During the course of typical development, children learn to interact
with others in socially meaningful ways. Measures of social communication
Initiation of joint attention—spontaneously directing others attention
to something of interest, such as by pointing or holding something
up to show for social purposes rather than to ask for help
Affect sharing—sharing emotions with others through facial
expressions paired with eye contact
Socially engaged imitationimitating others actions while showing
social connectedness through eye contact.
Deficits in such measures are hallmark symptoms of ASD and can severely
limit a child's ability to engage in and learn from interactions with
others or from the world around them.
"This new report is encouraging, as the effects on social behavior
appear to provide a scaffold for the development of skills beyond the
research setting," said NIMH Director Thomas R. Insel, M.D. "We
need better early interventions for the core deficits of autism."
Funded through the Studies to Advance Autism Research and Treatment
(STAART) Network ( http://www.nimh.nih.gov/health/topics/autism-spectrum-disorders-pervasive-developmental-disorders/nih-initiatives/staart/index.shtml ),
Rebecca Landa, Ph.D., of Kennedy Krieger Institute, Baltimore, and colleagues
randomly assigned 50 toddlers, ages 21-33 months old, who were diagnosed
with ASD to one of two six-month interventions: Interpersonal Synchrony
(IS) or Non-Interpersonal Synchrony (non-IS). Both interventions incorporated
classroom-based activities led by a trained intervention provider, and
a home-based component involving parents who received specialized education
and in-home training.
The interventions were designed to encourage children to make frequent
and intentional efforts to engage others in communication or play. The
single difference between interventions was that the IS group received
more opportunities for joint attention, affect sharing, and socially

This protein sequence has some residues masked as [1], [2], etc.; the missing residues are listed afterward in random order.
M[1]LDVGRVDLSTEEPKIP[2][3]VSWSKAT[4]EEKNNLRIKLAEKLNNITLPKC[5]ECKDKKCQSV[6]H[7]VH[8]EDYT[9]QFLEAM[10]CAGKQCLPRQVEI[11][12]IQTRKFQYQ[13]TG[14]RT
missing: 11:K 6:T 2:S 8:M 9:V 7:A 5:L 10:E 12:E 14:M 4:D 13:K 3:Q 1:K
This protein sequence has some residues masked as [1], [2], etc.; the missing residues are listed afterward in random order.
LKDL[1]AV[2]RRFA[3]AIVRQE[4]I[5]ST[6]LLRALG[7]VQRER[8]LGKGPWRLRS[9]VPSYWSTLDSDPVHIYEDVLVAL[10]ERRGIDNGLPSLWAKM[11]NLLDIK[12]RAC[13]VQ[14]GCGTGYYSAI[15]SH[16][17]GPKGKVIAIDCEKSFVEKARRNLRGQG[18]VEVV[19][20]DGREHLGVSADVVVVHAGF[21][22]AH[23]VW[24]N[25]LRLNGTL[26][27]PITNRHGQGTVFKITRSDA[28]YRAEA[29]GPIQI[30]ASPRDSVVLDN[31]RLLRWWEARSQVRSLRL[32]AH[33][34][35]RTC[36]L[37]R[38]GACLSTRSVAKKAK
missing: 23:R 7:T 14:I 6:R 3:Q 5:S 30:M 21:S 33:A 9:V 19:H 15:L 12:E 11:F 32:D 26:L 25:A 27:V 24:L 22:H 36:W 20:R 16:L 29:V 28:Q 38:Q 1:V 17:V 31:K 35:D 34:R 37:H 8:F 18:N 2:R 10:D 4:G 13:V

engaged imitation. The toddlers were assessed at the start and end of
the intervention and again six months later.
Children in both groups made improvements in social, cognitive and language
skills during the six-month intervention period. Children who received
IS made greater and more rapid gains than those in the non-IS group.
The researchers also noted that children in the IS group used their newly
acquired abilities with different people, locations, and type of activity.
This is noteworthy because children with ASD have particular difficulty
doing so. They tend to use new skills mostly within familiar routines
At the six-month follow-up, children in the IS group showed slower improvements
in social communication compared to when they were receiving the intervention,
but did not lose skills gained during the intervention period. In contrast,
children in the non-IS group showed reduced social communication skills
at follow-up compared to their performance during the intervention period.
"This is the first randomized controlled trial to examine an intervention
focused on core social deficits of ASD in toddlers, and the first to
show gains in these deficits resulting from intervention," said
Landa. "Though preliminary, our findings provide promising evidence
that such a supplementary curriculum can help improve social and communication
skills in children younger than 3 who have ASD."
The researchers received additional study funding from the Health Resources
and Services Administration.
The mission of the NIMH is to transform the understanding and treatment
of mental illnesses through basic and clinical research, paving the way
for prevention, recovery and cure. For more information, visit the NIMH
website ( http://www.nimh.nih.gov ).
The National Institutes of Health (NIH) — The Nation's Medical
Research Agency — includes 27 Institutes and Centers and is
a component of the U.S. Department of Health and Human Services. It is
the primary federal agency for conducting and supporting basic, clinical
and translational medical research, and it investigates the causes, treatments,
and cures for both common and rare diseases. For more information about
NIH and its programs, visit www.nih.gov .
Landa RJ, Holman KC, ONeill AH, Stuart EA. Intervention Targeting Development
of Socially Synchronous Engagement in Toddlers with Autism Spectrum Disorder:
A Randomized Controlled Trial. J Ch Psychol Psychiatry. 2010 Dec 8. [epub
ahead of print]